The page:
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A Fine Grip on Paint

When you're building yachts that cost tens of millions of dollars, it's crucial to give them a sophisticated, polished appearance, inside and out. While most people don't normally think of paint as one of the means to this end, a flawless, durable exterior finish is every bit as important as high-gloss woodwork and top-notch furnishings. And when it comes to yacht paint, one of the most popular options is Awlgrip. Indeed, the brand has actually become a verb, as in, "I'm having my yacht Awlgripped." Westport, Hargrave, Heesen, and Christensen are just some of the builders who use the paint on a regular basis.

The name Awlgrip has been around since 1971, but its megayacht presence really took off in 2002 after it was acquired by the Dutch coverings manufacturer Akzo Nobel, which invested millions of dollars on research and development, paying particular attention to linear polyurethane (LP) paints, two-part products that produce an automotive-quality, high-gloss finish that is durable and long-lived.


Regular washdowns along with the occasional use of spot and stain removers are the recommended maintenance routines.

Other factors have contributed to Awlgrip's success. Heesen Shipyards' vice president of sales, Thom Conboy, a 25-year marine industry veteran, says a principal factor has been the company's technical reps. It's well known that despite its outstanding results, LP paints pose hydra-headed challenges, everything from significant surface-preparation requirements to the considerable skill necessary to get a perfect finish. Conboy says that Awlgrip's technical reps are always available to yard managers and other paint professionals with advice on how to achieve the best results. Therefore, says Conboy, "our applicators do a great job, and [the paints] lay down very well." He points out that such positive results are symbiotic. The handsome finishes produced by proper application techniques attract the attention of potential owners and charterers as well as other builders. As for that pristine finish, Awlgrip has developed a line of paint-care products called Awlcare. According to Awlgrip, the combination of Awlcare products and frequent washdowns is all that's needed to maintain the showroom-brilliant finish.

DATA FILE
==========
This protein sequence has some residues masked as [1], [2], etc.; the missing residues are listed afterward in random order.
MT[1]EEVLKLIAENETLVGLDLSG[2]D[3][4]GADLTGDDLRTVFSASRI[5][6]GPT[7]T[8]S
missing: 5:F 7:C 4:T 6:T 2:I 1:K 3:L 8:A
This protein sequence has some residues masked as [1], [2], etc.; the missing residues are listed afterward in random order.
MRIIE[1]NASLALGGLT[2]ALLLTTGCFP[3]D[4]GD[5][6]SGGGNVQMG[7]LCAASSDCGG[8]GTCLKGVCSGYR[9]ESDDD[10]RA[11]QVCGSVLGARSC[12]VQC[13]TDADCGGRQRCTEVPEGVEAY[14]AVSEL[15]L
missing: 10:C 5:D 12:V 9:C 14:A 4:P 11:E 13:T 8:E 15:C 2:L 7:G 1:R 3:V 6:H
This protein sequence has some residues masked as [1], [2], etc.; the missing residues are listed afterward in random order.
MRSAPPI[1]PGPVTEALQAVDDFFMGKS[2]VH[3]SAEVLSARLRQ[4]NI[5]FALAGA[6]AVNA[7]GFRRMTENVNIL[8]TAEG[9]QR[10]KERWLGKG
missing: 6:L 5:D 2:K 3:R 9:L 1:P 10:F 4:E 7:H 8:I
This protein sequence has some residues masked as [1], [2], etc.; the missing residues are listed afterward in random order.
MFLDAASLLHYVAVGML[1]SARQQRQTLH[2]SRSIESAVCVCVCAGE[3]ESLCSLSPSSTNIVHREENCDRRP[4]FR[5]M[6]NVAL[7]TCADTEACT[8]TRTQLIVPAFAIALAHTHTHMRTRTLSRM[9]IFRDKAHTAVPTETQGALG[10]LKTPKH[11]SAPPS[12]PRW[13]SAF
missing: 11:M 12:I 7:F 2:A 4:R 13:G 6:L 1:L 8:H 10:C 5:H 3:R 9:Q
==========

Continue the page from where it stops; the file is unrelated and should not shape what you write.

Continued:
But megayachts are often world travelers, and in the course of their travels, some damage to the paint is inevitable. What happens when a captain and crew find themselves in some far-flung locale and their vessel needs a touch-up? No problem, says Conboy: "The color match is exactly the same all over the world," and he rattles off the names of exotic ports of call where one would be hard-pressed to find anything, let alone yacht paint, yet where Heesen has gotten service assistance. Westport vice president of sales Phil Purcell agrees: "It's easy to work with and easy to repair. And its held up well. We do 12 boats a year with them."


Careful preparation is key to a longer-lasting finish.

But Awlgrip's success is not just about product reliability and worldwide service. As environmental regulations have become stricter all over the globe, these issues have become more of a concern for both manufacturers and buyers. Awlgrip has addressed the issue by adopting the standards espoused by the Washington, D.C.-based National Paint and Coatings Association. Called Coatings Care, this voluntary program is designed to protect not only the environment, but workers, too. One facet, Project Stewardship, requires manufacturers to take responsibility for their products throughout their life cycle, from manufacturing and packaging to delivery, marketing, and disposal. Awlgrip says it was one of the first marine paint manufacturers to adopt these standards and that it is busy working on products that will comply with future regulations.

It's that kind of attention to detail that has kept Awlgrip's clients happy, allowed it to offer "everything across the board" as Conboy describes it, and led to a product name becoming so well known and widely used, it's virtually a household term.

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This article originally appeared in the December 2006 issue of Power & Motoryacht magazine.